1. timehat's Avatar
    While using a screen tester app on my wife's Nexus 7, I found that one of the test patterns made her digitizer freak out. I looked online and the app creator even made another app specifically to show the issue (though many people claimed it was a fake). I'm wondering if this webpage with the checkered black/white background (appears gray) causes anyone else's digitizer to stop responding. (Don't worry, the background auto-clears after 10 seconds so you can keep using your device.)

    2013 Nexus 7 Digitizer Disabler
    10-21-2013 01:01 AM
  2. NoraMelua's Avatar
    No problem with the browser controls or the system keys when using Chrome. But each time I open the page in Firefox, the app minimizes itself.

    What's the name of the screen tester app? I'd like to try it out myself.
    10-21-2013 04:16 AM
  3. ErnstMach's Avatar
    Wow. That actually screwed with my digitiser quite a bit in chrome. It would register touches all over the place, pulling up new tabs or even opening Google Now. As soon as the timer runs down and the pattern disappears, I get full functionality back. This is very weird... I wonder what's causing it

    UPDATE: trying it in portrait mode is even worse... I didn't even touch the screen and things were going crazy. It was registering touches all over the screen, pulling down notification shades, closing the tab, scrolling all over the place, and again opening Google now. All this without even touching the screen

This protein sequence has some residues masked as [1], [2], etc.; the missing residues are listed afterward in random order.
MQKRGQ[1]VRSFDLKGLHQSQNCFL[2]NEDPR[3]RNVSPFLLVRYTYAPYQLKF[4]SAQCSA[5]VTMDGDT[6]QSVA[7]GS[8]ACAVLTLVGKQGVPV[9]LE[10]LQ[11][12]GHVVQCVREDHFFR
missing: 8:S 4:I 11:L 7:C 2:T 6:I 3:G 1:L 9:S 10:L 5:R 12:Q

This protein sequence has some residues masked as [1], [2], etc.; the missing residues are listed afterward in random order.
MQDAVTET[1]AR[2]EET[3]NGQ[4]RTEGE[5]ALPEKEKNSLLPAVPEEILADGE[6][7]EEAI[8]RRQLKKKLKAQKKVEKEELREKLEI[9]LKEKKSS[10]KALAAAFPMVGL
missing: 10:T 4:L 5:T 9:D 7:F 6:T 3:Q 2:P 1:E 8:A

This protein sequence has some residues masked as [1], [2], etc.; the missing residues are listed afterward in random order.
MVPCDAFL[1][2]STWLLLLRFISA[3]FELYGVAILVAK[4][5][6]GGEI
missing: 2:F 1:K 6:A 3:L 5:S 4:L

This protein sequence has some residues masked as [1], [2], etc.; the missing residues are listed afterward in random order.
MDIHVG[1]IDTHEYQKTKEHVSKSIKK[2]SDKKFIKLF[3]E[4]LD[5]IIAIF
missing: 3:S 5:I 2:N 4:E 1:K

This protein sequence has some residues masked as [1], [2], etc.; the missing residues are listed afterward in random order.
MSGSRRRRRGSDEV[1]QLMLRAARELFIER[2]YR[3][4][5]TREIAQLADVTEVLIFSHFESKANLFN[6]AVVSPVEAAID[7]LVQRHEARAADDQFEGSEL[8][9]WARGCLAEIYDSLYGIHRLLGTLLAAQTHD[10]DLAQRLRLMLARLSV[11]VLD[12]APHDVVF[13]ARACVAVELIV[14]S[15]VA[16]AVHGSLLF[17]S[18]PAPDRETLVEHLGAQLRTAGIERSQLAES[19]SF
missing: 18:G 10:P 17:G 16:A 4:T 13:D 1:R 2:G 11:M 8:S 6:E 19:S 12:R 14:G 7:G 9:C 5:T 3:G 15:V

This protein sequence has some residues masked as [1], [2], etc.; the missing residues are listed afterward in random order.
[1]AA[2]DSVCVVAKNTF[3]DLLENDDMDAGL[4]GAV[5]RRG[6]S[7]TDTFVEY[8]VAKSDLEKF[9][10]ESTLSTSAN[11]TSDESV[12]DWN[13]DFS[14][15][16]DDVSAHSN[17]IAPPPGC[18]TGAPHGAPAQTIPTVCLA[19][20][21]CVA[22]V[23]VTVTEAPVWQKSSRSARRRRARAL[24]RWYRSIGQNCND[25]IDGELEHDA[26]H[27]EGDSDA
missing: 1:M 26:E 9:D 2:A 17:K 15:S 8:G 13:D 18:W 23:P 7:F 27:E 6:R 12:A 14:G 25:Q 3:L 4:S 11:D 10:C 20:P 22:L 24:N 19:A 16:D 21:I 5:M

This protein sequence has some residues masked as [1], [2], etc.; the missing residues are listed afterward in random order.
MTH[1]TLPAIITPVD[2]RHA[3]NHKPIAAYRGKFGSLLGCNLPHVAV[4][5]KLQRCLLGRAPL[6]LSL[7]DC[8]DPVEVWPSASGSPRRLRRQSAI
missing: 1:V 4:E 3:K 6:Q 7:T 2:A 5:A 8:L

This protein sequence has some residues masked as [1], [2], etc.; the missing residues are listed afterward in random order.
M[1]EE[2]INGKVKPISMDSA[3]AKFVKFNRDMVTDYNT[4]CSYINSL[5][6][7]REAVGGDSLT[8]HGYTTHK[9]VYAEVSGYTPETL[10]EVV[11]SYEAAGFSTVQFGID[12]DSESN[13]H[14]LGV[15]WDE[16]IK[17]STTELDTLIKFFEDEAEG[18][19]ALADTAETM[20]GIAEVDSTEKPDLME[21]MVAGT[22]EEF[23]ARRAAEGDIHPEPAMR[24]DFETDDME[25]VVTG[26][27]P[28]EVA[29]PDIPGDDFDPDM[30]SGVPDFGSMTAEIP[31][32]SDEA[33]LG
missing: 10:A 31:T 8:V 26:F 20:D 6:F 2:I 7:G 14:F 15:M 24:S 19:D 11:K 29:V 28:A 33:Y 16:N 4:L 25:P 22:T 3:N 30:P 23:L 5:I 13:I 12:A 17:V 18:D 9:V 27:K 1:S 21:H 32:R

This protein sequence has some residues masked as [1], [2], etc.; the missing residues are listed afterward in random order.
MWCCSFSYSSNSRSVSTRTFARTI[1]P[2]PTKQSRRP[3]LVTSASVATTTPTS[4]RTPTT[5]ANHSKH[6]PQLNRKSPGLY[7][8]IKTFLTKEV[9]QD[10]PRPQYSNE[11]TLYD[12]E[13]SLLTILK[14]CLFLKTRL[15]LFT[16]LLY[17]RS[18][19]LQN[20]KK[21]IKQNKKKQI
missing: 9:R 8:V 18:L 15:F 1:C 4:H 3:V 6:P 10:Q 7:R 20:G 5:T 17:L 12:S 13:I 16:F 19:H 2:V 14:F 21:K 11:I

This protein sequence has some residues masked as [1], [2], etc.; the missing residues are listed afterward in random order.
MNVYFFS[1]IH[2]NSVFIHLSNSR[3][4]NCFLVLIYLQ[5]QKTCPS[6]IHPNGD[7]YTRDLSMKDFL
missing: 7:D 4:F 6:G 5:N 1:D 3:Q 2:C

Posted via Android Central App
    10-22-2013 08:49 AM
  4. timehat's Avatar
    The app is called Nexus 7 II Tester


    While checkerboard patterns like this aren't found most of the time in general use, I wonder if some of the crashes people have when using the keyboard/general usage could be a result of this behavior expressed differently. The theory here is that the electronic noise the individual pixels create (one on and the adjacent one off) might be picked up by the digitizer (which I believe is integrated into the LCD panel in this new model) in the same way a finger causes some sort of electrical bridge or however it works.

    For example, the keyboard has a gradient background. I'm not completely sure, but it looks like the LCD display is actually only 24 bits, so it may use some dithering to achieve a perceptual equivalent of a 32 bit depth. Perhaps some of the dithering artifacts could trigger this behavior as random touches on the keyboard.

    When I've used the screen tester app by the same author of the app linked above, I saw that app crash when the digitizer freaked out. Perhaps something about the coding of the app not anticipating/handling the thousands of random "touches" all over the place.
    10-23-2013 12:56 AM
  5. NoraMelua's Avatar
    Thanks for the link, timehat!

    The app registered about 20 to 30 random touch points without me actually touching the screen! Thankfully I haven't encountered any problems with the keyboard during regular usage, so I'm not overly worried. But I still wonder if this is a problem that can be corrected with a software update at all.
    10-26-2013 10:30 AM

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